• U.S.

THE MONETARY MINUET

5 minute read
George J. Church

BILL CLINTON IS IN A TICKLISH SPOT. He needs the Federal Reserve Board to help ward off the threat of a recession that could gravely wound or even kill his re-election bid. But he dare not put any overt pressure on the fiercely independent Fed, or on its Republican-appointed chairman, Alan Greenspan. And though the President has been pointedly silent about whether he will reappoint Greenspan when his term expires March 1, few people in Washington think he would risk dumping him. There would be too much hell to pay in Congress, on Wall Street and in the business community, where Greenspan is an inflation-conquering hero.

Greenspan, however, has motives beyond his own job security for at least partly accommodating White House wishes. The Fed chairman would badly tarnish his reputation as a prudent monetary watchdog if he allowed a recession to develop by keeping interest rates too high for too long. And he can now claim victory in the fight against inflation that he had long rated more important than promoting economic growth. Last year was the fourth in a row in which consumer prices rose by less than 3%, a period of stability unmatched in three decades.

So Greenspan last week made a pump-priming move: he led the board in reducing two key interest rates, the federal funds rate and the discount rate, by a quarter-point each. That prompted major banks to lower the prime lending rates granted to their best customers by the same amount, to 8 1/4%. The discreet adjustment, his third since July, also drew an ever so discreet statement from the Administration praising the cut while stressing respect for the Fed’s independence.

So political punctilio was preserved, but what will happen to American jobs and incomes? The latest figures show that the economy was slowing dramatically as 1995 wore to a close. Christmas sales were even more dismal than first thought; December retail totals rose a mere 0.3% above November’s. Year-end inventories of unsold cars were high enough to cause General Motors, Ford and Chrysler to cut some assemblies in January. Consumer confidence, as measured by the Conference Board, a business-research group, fell to a two-year low.

Edward Yardeni, a prominent New York City investment economist, thinks there is a 60% to 70% chance that the U.S. is already in a recession. (A rule-of-thumb definition of recession is a decline in national output that lasts at least two consecutive quarters.) Very few of his colleagues agree, but many of them believe that right now output is growing at an annual rate of only 1% or so. The National Association of Purchasing Management is more pessimistic. Enough of its members reported their companies’ manufacturing output declining in January to suggest that the economy as a whole shrank last month.

Even a 1% growth rate would be insufficient over the long run to prevent an increase in unemployment. Sure enough, the jobless rate in January rose to 5.8% from 5.6% in December, returning to the top end of the range it held throughout 1995. More ominously, total payroll employment dropped by 201,000 jobs, the biggest decline in nearly five years. The Labor Department put much of the blame on the East Coast blizzard, but some economists suspect that even with normal weather employment would have been flat.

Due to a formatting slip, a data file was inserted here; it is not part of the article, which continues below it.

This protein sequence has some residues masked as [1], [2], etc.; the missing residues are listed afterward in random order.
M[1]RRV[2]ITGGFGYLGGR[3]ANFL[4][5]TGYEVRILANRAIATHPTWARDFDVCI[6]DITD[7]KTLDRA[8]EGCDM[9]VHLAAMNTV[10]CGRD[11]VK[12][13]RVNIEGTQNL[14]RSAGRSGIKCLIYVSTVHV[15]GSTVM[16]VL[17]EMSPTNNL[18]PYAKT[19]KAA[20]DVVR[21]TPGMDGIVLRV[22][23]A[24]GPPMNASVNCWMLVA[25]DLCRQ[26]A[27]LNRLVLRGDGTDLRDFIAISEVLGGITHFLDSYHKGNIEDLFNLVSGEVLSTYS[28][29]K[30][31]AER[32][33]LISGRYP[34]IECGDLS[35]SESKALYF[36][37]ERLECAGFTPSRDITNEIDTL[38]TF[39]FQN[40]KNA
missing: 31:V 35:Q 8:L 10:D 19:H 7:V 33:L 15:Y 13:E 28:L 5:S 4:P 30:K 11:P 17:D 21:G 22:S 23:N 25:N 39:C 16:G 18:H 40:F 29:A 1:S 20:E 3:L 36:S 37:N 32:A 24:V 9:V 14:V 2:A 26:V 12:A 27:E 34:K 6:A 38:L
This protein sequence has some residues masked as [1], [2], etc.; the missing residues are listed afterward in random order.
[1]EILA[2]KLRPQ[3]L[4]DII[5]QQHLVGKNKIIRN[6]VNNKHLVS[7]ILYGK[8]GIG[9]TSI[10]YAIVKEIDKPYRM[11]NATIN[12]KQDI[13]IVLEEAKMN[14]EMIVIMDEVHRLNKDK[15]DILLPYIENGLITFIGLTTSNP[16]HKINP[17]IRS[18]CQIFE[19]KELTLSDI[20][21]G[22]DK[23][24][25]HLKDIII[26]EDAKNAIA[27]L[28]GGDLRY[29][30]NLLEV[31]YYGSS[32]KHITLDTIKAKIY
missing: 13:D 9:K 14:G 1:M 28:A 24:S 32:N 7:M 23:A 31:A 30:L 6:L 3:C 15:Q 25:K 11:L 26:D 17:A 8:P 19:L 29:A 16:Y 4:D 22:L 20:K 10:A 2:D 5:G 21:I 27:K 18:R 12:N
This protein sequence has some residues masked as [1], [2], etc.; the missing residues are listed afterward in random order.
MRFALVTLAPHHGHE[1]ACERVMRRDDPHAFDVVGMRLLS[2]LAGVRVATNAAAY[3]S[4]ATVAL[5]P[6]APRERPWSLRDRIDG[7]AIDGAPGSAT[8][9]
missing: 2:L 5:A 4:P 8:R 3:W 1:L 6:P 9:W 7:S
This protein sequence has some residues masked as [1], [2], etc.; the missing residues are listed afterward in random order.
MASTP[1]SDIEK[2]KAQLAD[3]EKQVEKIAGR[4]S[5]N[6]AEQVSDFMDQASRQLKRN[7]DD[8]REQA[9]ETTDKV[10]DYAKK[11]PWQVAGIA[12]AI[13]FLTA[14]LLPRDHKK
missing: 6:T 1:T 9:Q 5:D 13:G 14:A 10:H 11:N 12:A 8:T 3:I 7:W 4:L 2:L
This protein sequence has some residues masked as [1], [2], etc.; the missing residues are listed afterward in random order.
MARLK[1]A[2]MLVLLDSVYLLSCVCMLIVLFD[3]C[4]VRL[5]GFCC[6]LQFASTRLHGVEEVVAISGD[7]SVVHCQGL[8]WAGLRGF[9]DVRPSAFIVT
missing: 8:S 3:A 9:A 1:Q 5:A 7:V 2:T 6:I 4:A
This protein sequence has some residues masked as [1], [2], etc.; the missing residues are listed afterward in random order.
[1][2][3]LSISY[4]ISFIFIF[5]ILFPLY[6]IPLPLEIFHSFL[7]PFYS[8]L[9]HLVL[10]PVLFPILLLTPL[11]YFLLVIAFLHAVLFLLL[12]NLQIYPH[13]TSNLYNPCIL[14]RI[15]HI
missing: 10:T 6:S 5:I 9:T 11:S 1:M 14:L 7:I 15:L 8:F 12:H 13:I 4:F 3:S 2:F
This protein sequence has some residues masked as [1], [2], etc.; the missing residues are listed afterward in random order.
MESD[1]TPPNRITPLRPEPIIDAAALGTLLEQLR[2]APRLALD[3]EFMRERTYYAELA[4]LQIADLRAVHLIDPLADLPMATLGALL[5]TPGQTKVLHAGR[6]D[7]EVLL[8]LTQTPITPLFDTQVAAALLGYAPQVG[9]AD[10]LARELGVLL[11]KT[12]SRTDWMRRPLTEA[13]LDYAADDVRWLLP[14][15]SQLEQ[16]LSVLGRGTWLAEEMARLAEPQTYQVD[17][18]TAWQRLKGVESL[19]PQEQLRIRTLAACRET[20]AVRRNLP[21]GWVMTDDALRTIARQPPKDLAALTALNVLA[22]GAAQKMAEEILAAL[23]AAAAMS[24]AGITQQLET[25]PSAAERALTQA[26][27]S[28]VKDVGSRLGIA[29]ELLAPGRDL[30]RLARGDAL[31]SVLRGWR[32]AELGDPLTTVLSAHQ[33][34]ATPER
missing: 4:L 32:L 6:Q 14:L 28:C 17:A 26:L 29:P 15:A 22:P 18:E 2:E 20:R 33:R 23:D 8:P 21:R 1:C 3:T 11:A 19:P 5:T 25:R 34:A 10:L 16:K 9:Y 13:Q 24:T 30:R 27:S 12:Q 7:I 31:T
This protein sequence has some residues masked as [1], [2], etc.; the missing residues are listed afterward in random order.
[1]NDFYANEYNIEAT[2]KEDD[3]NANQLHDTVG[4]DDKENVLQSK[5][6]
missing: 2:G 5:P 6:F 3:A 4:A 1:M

The upshot: a business expansion that is at some risk of dying of old age (it began in March 1991) needs more stimulus than the Fed is giving it. Or so say many economists. Last week’s tweak is “too little, too late,” argues Allan Meltzer, professor of political economy at Carnegie-Mellon University. Says Irwin Kellner, chief economist of Chemical Bank: “A quarter point will help a wee bit, but it’s going to take more than that to get this economy going.” One signpost: house sales lately have been flat, despite a drop in mortgage rates.

If most economists still expect continued growth this year–and they do–that is partly because they think the Fed will cut interest rates some more. They further expect business spending for new plant and equipment and strong export sales to take up slack from consumers. Also, says economist Bernard Weinstein of the University of North Texas, “you don’t have a recession in an election year.”

Clinton, however, has fewer options for pumping up the economy than previous Presidents enjoyed. Taxes will be cut only if Clinton and Congress can reach a budget agreement, and that is hardly assured. A big surge in federal spending is out of the question in today’s political climate.

The President does have a chance to nudge the Fed a bit more, legitimately. To fill the just-vacated post of vice chairman, the Administration has been floating the name of Felix Rohatyn, a top investment- banking dealmaker at Lazard Freres. Rohatyn, a Democrat best known as the head of the municipal corporation that saved New York City from bankruptcy in the 1970s, has both the assertive personality and the towering reputation on Wall Street to voice progrowth arguments forcefully inside the board. In any case, to keep the economy humming, the budget-bound President has only one place to look: It’s the Fed, stupid.

–Reported by Deborah Fowler/Houston, J.F.O McAllister/Washington and Thomas McCarroll/New York

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